There are essentially two ways for Christians to relate to non-Christians. We can emphasize what is different between us or we can emphasize what we have in common. that is, we can build walls or bridges. My own inclination, based on my understanding of the biblical portrait of the character of God, is toward being a bridge builder. I want to be inclusive rather than exclusive.
Think, for example, of the story about Jesus in Mark 7:24-30. Jesus has walked out of Israel to the north. He is in the area we now call Lebanon. A woman comes to him and asks for him to exorcise a demon from her daughter. Mark is meticulous to note that not only is the story set in Gentile territory but the needy person is a woman, a Gentile, a Syrophoenician.
She is an outsider to Jesus’ Judaism, just as he is an outsider to her non-Jewish faith. She overcomes the wide cultural and religious barrier that separates her from Jesus, driven by her love for her daughter. Love has a way of making our barriers seem a bit smaller, doesn’t it?
At first, Jesus seems to rebuke her and we find ourselves thinking he is going to honor the differences between himself and her more than he honors her motherly love. He sounds quite rude: “Let the children be fed first, for it is not fair to take the children’s food and throw it to the dogs.” That seems to be both a denial of her request and an insult, calling her a dog, as was common among Jews of the day.
Oddly enough, that’s not what she heard. There is no sign that she is put off or that she feels insulted. She is moved by love, not by pride in her own culture. She doesn’t mind that Jesus says other people have a higher priority. And she may well have known that at the time Jews sometimes referred to Gentiles as dogs but that Jesus uses a very specific word for “dogs.” There is one word for “outside” dogs who stay in the yard or roam the streets freely and another word for the household pets who love to lick the floor after the humans have enjoyed a messy meal. Jesus, contrary to the custom, uses the more affectionate term meaning little dog or pet dog.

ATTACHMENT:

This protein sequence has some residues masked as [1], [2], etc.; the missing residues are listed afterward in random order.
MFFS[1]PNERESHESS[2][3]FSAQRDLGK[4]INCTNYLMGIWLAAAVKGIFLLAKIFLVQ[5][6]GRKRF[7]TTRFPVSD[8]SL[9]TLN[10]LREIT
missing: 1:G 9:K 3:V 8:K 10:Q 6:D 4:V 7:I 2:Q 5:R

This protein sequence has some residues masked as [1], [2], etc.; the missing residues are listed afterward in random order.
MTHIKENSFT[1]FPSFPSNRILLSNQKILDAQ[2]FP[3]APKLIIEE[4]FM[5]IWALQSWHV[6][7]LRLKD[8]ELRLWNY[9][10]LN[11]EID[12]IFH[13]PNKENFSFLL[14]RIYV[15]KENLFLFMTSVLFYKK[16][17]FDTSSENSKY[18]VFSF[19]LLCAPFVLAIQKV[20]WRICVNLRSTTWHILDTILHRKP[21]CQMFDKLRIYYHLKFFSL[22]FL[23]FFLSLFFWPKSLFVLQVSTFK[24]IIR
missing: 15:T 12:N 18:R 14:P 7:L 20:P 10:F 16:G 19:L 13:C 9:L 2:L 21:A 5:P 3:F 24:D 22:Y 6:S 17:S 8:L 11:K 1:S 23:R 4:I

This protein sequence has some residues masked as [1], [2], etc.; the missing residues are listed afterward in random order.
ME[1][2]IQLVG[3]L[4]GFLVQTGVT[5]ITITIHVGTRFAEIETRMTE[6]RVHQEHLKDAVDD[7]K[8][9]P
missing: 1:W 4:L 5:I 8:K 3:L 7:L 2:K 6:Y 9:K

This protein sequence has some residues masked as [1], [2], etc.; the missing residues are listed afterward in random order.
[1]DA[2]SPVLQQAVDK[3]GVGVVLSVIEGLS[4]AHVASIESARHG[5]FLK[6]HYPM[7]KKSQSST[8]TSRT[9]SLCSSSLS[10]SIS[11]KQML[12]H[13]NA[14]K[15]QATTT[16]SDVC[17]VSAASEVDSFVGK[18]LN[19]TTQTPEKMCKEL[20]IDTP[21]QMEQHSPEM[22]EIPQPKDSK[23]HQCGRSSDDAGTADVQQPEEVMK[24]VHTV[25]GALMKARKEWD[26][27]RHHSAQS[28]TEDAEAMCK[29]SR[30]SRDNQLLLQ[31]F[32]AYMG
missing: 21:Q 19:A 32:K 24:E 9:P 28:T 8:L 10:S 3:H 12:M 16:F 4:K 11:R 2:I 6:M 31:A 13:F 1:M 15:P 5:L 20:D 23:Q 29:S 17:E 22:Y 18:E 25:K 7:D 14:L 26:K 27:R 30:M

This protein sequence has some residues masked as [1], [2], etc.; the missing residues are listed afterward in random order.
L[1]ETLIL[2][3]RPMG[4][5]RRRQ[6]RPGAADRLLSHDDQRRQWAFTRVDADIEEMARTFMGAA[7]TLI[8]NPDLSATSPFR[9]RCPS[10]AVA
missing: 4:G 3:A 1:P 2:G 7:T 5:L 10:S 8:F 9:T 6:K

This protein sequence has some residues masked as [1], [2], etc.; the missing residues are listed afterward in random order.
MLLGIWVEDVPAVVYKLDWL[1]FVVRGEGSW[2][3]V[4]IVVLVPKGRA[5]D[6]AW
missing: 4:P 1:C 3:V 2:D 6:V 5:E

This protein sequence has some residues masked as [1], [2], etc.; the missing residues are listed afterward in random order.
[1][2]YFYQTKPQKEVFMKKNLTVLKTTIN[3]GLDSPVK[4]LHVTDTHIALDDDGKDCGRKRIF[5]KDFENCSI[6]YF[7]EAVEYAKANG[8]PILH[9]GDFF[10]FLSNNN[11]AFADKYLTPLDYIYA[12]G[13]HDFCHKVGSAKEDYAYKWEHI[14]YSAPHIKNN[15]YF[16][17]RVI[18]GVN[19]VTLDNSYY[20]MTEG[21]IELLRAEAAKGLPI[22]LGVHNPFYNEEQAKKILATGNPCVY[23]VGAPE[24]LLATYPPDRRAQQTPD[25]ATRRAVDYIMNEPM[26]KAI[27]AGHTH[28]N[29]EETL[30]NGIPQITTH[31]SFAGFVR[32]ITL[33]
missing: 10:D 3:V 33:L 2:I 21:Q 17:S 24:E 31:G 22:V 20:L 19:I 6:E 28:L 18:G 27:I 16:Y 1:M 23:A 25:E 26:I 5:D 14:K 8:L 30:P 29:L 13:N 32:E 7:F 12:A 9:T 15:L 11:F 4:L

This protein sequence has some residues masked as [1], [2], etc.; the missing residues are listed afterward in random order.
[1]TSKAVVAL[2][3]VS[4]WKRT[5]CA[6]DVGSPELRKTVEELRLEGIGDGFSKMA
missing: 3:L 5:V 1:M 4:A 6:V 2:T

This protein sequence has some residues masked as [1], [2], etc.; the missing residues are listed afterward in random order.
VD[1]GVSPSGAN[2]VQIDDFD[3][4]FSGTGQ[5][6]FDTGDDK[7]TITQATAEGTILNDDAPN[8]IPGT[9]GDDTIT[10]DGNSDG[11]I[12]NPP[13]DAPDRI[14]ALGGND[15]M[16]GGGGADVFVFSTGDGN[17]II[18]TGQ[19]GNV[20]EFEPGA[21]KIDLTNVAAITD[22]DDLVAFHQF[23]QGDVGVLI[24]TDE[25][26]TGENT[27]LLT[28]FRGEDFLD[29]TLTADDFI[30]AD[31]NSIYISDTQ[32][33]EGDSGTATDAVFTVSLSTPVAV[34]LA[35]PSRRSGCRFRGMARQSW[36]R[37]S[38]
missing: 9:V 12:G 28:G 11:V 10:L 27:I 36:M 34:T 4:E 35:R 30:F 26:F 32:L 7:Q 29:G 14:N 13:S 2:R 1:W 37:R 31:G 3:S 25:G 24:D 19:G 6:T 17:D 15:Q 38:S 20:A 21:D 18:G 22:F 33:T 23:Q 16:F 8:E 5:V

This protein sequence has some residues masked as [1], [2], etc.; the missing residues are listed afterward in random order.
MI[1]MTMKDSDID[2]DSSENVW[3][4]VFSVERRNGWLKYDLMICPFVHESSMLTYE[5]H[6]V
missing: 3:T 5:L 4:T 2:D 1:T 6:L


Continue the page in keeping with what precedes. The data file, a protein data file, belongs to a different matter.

He could have excluded her and she could have taken his words to be rejection. Instead, she engages him in a bit of conversation that would be admirable even among rabbis. Rabbinic discussions were conversations in which each speaker built upon the comments of the other. A rabbi would show understanding by adding the next step to his partners comment.
That is exactly what this woman does. “Sir [or “Lord”], even the dogs under the table eat the children’s crumbs.” She accepts his word and adds her own to extend the image Jesus has used. Whether from theological sophistication or simply a purity of heart, the woman has spoken a perfect complement to what Jesus said.
His response is immediate: “For saying that, you may go– the demon has left your daughter.” The Greek word Mark uses to tell this part of the story is logos, which in this context means the fundamental idea behind the specific words she has spoken.
The woman, potentially excluded from Jesus’ world by gender, race, religion, and culture, has shown she is in perfect harmony with him. In the eyes of many, she is an outsider but Jesus hears her as an insider. And he does not call her to change her religion or culture.
As a follower of Jesus Christ, that’s exactly what I want to do in conversations — looking always for the points of harmony, not the differences. When I look at a Hitler or an Orwellian Big Brother or a Trump, I can find no harmony between us. When I look at most Jews or Muslims, I find lots of bridges I want to cross as I invite them to cross the bridges toward me and my love for Jesus Christ.